“The best of times, the worst of times…”
Although Dickens was describing Revolutionary France, he could have been describing the modern world of intelligence.
Although most concepts of intelligence remain firm, the march of technology and evolution of a global society has placed under strain tried-and-true practices of the "Second Oldest Profession" — such as the use of cover.
Ironically, at the same time that the challenges to an intel officer’s cover and 24-hour digital surveillance have made Humint collection more difficult, the Information Age has also opened new potentials for spying undreamed of in history. Intelligence officers must be mindful, however, that technology is a dual edged sword — bringing opportunity, as well as vulnerability.
As our technology advances, our activities become more efficient, but the underlying system fragility increases. For the Intelligence Services, data use has unsurprisingly exploded — intel services, after all, deal in information, and rapid data collation has allowed us to thwart terrorist plots and spot early threats that would have been impossible in the rolodex, analog world of Ian Fleming.
We no longer have to rely on a nondescript Intel Analyst in the basement (according to Hollywood) who is the collective memory of a certain operation or lifetime expert on a given culture (Thank God we still have some of them at CIA!). We can instantly communicate with most overseas posts and with spy satellites can obtain virtually live footage of many activities.
The strength of our technology however, brings unique vulnerabilities. A traitor such as Edward Snowden or Bradley Manning can exfiltrate more classified data to an enemy in a few minutes than could have been dreamed of by a Julius Rosenburg or Klaus Fuchs in an entire career. Remote hacking, not reliant on human agents, allowed Chinese intel to extract enormous amounts of U.S. defense data.
These technical espionage feats are a marked contrast to celebrated defector Vasiliy Mitrokhin, who showed up in Riga literally carrying a steamer trunk full of purloined KGB files in 1991, detailing the KGB’s war against the West.
In addition to unparalleled possibilities of cyber espionage, we also have the more “Active Measure” tactics of hacking and cyberwarfare meant to degrade or destroy our ability to collect intel, wage war, or even sustain our power grid.
These threats are so pressing, both to our government and to our civil society that the United States has set up a Cyber Command to address the threat.
It's pretty safe to say that right now the United States is the leakiest it has ever been in its history, due to these tech trends. We can only hope that our global rivals, dealing with the same dynamics, are having similar problems. There are signs, for example, that the digital revolution is slowly eroding underpinnings of the North Korean regime.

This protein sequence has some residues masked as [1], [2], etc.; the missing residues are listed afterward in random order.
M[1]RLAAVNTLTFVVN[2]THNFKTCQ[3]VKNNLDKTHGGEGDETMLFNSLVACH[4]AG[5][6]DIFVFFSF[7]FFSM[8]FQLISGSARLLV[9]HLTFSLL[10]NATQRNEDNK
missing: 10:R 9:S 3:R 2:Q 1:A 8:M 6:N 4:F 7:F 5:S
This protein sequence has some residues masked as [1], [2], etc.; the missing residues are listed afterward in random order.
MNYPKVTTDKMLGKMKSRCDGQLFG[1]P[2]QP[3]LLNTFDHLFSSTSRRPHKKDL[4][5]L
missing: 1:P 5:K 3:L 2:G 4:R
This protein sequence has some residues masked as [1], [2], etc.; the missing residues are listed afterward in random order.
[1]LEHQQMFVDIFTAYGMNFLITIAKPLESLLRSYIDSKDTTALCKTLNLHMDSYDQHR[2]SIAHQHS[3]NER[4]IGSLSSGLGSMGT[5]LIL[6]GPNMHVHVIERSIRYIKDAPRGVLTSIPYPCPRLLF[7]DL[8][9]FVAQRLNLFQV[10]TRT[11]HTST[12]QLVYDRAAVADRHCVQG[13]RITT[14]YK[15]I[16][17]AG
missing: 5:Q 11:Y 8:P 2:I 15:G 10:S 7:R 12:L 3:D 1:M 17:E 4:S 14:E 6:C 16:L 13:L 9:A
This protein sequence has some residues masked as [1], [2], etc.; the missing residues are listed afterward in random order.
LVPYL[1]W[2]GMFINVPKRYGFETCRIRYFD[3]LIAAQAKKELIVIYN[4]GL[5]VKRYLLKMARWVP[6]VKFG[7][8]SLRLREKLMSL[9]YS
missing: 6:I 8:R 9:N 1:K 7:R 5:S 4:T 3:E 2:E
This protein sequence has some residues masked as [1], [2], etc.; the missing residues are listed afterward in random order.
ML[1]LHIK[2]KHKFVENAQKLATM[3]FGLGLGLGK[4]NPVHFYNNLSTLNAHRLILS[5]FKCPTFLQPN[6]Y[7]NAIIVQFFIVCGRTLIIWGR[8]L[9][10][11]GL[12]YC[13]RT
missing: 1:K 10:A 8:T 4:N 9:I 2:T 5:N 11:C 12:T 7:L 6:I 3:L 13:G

But the Kim Regime, along with other non-democratic nations, fight back against such encroachment; China’s “Great Firewall” being a stellar example.
The United States, as a republic, is less empowered to erect such a Wall. Unfortunately, this alarming U.S. intel outflow shows no sign of slowing down, and in fact the political agitation of the Progressive left actively encourages leaks (small scale) and espionage (large scale) against our National Security infrastructure as a way of subverting the Trump Administration.
What technology has given us in areas of the intel world is the curse of too much information. We now have an intelligence bureaucracy awash in a sea of data — yet data alone does not impart wisdom.
Institutional wisdom (particularly amongst analysts) is acquired by the type of research and study that their now fast-paced profession seldom allows any more. The Institutional demands to “career manage” analysts, and a bureaucratic focus on the intel process, rather than the pursuit of expertise in a given area (non-proliferation, Iran, etc.) often leaves analysts challenged to separate the critical data from the trivial in understanding the intentions of our enemies.
Overreliance on information can also breed inaction; a bureaucratic tendency to wait for “just a little more data” has hobbled more than one operation I have seen. Data can never be a substitute for leadership.
Lastly, not only do we have a more “distracted” intelligence community, we have a more pressured, fast-paced society at large and this includes our policymakers — the people for whom all this intelligence is actually prepared for. Once the intel is prepared, the next challenge in our fast-paced world is for an Administration to actually use the intel.
I experienced great frustration in watching the Obama Administration continually disregard the intelligence provided it — leadership ignoring intelligence is, unfortunately, an age-old problem, not confined to the modern world.
That our Intelligence Community has had so much success, particularly with the challenges of our high tech age imposed upon it, is a tribute to the resourcefulness and work ethic of the average officer.
We must continue to be mindful of any technology’s impact on intelligence tradecraft, understanding that there will be pro’s and cons to any magic bullet.
To read Part 1 of this series, click here now.
To read Part 2 of this series, click here now.
Scott Uehlinger is a retired CIA Station Chief and Naval Officer. A Russian speaker, he spent 12 years of his career abroad in the former Soviet Union. In addition to teaching at NYU, he is a frequent Newsmax TV and Fox Business TV commentator, and has a weekly podcast, "the Station Chief," that can be found on iTunes or at www.thestationchief.com. To read more of his reports — Click Here Now.
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